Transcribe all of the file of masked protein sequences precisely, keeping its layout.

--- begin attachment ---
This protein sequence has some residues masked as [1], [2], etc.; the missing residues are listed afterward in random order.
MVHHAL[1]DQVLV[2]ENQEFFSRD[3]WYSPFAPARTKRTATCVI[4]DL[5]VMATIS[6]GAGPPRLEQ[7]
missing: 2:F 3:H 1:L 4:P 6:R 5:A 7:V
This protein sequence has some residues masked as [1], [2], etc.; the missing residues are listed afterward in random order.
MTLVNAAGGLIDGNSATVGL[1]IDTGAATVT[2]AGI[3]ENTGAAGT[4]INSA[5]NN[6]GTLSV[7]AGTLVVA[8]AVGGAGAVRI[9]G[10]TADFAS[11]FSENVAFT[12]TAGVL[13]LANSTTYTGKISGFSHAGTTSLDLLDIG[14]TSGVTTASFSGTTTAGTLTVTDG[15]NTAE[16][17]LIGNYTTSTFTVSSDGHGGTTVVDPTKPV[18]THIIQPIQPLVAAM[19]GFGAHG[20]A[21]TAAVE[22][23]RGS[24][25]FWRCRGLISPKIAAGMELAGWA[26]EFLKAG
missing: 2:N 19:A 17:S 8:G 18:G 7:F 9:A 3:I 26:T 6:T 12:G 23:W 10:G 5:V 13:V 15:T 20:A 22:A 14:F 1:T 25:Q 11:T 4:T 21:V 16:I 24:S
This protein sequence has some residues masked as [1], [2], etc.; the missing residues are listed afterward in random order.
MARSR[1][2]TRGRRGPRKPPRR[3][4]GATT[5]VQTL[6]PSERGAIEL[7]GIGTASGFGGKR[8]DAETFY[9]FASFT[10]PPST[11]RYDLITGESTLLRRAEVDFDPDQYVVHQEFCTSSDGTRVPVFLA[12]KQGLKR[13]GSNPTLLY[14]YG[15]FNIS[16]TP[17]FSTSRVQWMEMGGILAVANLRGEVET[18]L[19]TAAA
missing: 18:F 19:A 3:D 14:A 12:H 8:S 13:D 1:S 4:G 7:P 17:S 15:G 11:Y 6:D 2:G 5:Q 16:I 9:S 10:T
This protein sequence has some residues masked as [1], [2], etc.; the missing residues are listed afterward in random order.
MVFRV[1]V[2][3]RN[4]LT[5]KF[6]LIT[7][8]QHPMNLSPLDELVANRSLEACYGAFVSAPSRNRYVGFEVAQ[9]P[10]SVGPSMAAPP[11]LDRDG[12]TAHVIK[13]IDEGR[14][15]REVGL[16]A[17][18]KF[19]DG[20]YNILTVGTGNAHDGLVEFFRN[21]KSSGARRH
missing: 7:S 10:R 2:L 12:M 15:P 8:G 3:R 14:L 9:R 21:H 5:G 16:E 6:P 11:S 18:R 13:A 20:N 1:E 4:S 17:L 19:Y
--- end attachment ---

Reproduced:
This protein sequence has some residues masked as [1], [2], etc.; the missing residues are listed afterward in random order.
MVHHAL[1]DQVLV[2]ENQEFFSRD[3]WYSPFAPARTKRTATCVI[4]DL[5]VMATIS[6]GAGPPRLEQ[7]
missing: 2:F 3:H 1:L 4:P 6:R 5:A 7:V
This protein sequence has some residues masked as [1], [2], etc.; the missing residues are listed afterward in random order.
MTLVNAAGGLIDGNSATVGL[1]IDTGAATVT[2]AGI[3]ENTGAAGT[4]INSA[5]NN[6]GTLSV[7]AGTLVVA[8]AVGGAGAVRI[9]G[10]TADFAS[11]FSENVAFT[12]TAGVL[13]LANSTTYTGKISGFSHAGTTSLDLLDIG[14]TSGVTTASFSGTTTAGTLTVTDG[15]NTAE[16][17]LIGNYTTSTFTVSSDGHGGTTVVDPTKPV[18]THIIQPIQPLVAAM[19]GFGAHG[20]A[21]TAAVE[22][23]RGS[24][25]FWRCRGLISPKIAAGMELAGWA[26]EFLKAG
missing: 2:N 19:A 17:S 8:G 18:G 7:F 9:A 3:I 26:T 6:T 12:G 23:W 10:G 5:V 13:V 15:T 20:A 22:A 14:F 1:T 25:Q 11:T 4:T 21:V 16:I 24:S
This protein sequence has some residues masked as [1], [2], etc.; the missing residues are listed afterward in random order.
MARSR[1][2]TRGRRGPRKPPRR[3][4]GATT[5]VQTL[6]PSERGAIEL[7]GIGTASGFGGKR[8]DAETFY[9]FASFT[10]PPST[11]RYDLITGESTLLRRAEVDFDPDQYVVHQEFCTSSDGTRVPVFLA[12]KQGLKR[13]GSNPTLLY[14]YG[15]FNIS[16]TP[17]FSTSRVQWMEMGGILAVANLRGEVET[18]L[19]TAAA
missing: 18:F 19:A 3:D 14:A 12:H 8:S 13:D 1:S 4:G 7:P 17:S 15:G 11:Y 6:D 2:G 5:Q 16:I 9:S 10:T
This protein sequence has some residues masked as [1], [2], etc.; the missing residues are listed afterward in random order.
MVFRV[1]V[2][3]RN[4]LT[5]KF[6]LIT[7][8]QHPMNLSPLDELVANRSLEACYGAFVSAPSRNRYVGFEVAQ[9]P[10]SVGPSMAAPP[11]LDRDG[12]TAHVIK[13]IDEGR[14][15]REVGL[16]A[17][18]KF[19]DG[20]YNILTVGTGNAHDGLVEFFRN[21]KSSGARRH
missing: 7:S 10:R 2:L 12:M 15:P 8:G 3:R 14:L 9:R 21:H 5:G 16:E 6:P 11:S 18:R 13:A 20:N 1:E 4:S 17:L 19:Y